Paris - In a sport where size is increasingly valued as a prime asset, one South African pocket-rocket plying his trade for Toulouse has bucked that trend to become arguably the most dynamic player in European rugby.
Cheslin Kolbe stands just 1.71m (5ft 7in) tall and weighs under 80kg, but has been one of the star performers in the Top 14 and European Champions Cup this season.
What the seven-time capped Springbok utility back lacks in physical stature is more than made up by his attacking flair and speed, which have transformed him into something of a cult hero in southwestern France.
Kolbe, cousin of world and Olympic 400m champion Wayde van Niekerk, displayed all his talent when scoring a memorable try in Toulouse's humdinger of a victory over Clermont last weekend.
Receiving the ball on the left wing in an innocuous position, Kolbe slipped as he stepped back in. Rebounding to his feet, poise regained, he exploded through the defence, beating five defenders as he raced away to touch down.
"Cheslin is unbelievable," Toulouse's Scottish lock Richie Gray said.
"He can make something out of nothing - it's silly stuff and you can't believe it's possible.
"You can't touch him in training; you just try to tackle his shadow and that is the best you can do!"
Kolbe will line up for Toulouse against Leinster in Sunday's European Champions Cup semi-final, leading the competition in defenders beaten with 45.
Ireland legend Brian O'Driscoll tweeted along with a flaming emoji.
Leinster centre Garry Ringrose said the Irish side were well aware of what the French team had to offer, having faced them twice in the pool phase, losing 28-27 in France in October, but winning 29-13 in Dublin in January.
"We saw in the pool phase that Toulouse are a very difficult team to beat," Ringrose said.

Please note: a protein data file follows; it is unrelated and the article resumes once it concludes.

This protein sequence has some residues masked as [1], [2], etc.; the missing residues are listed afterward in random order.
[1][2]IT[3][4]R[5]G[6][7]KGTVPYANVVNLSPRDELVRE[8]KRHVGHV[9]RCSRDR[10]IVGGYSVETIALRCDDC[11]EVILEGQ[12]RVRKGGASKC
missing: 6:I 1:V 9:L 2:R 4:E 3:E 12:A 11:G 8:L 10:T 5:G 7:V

"They have a lot of experience in this competition and are dangerous in all positions. All the team are playing well, but we have to keep an eye out for Kolbe, who has scored some incredible tries this season."
Kolbe, born in the tough Cape Town suburb of Kraaifontein, insisted size was never an issue for him even though he was overlooked by the Springboks after five seasons with the Stormers.
"Everyone is quite obsessed with size back home, everyone wants to be bigger than the next person," Kolbe told Rugby Pass.com.
"I don't believe that's the way forward. Why do you have to be 90kg, 100kg to make it? I believe this game has a place for each and every player if they have the right attitude and mindset."
Kolbe, who won Olympic rugby sevens bronze with South Africa in Rio in 2016, added: "I had a lot of arguments about being too small for professional rugby. People told me I would never make it, and to me, that was just an opportunity, it just excited me to prove people wrong."
Turning to Sunday's mouth-watering match, Kolbe acknowledged that the Irish province are "a well-coached, very structured team".
"Whether I'm around the ruck, or in broken field, the coaches want me to get as much ball in my hands as I can, go and look for work and make something from nothing. It's great to know you have that freedom to play because sometimes you can be put into a box where you are told, 'Just do this, just do that'."
His run of form will surely see him feature in Springbok coach Rassie Erasmus' planning for this year's Rugby World Cup in Japan, Kolbe having made his debut last year.
"We are blessed with lots of quality outside backs in South Africa and I see that as a positive for all of us, because that keeps us all on our toes and can just improve each and everyone's game," Kolbe told fiekie7.co.za.
"Definitely giving everything I have to be part of the 2019 RWC in Japan and will just play the best rugby I can."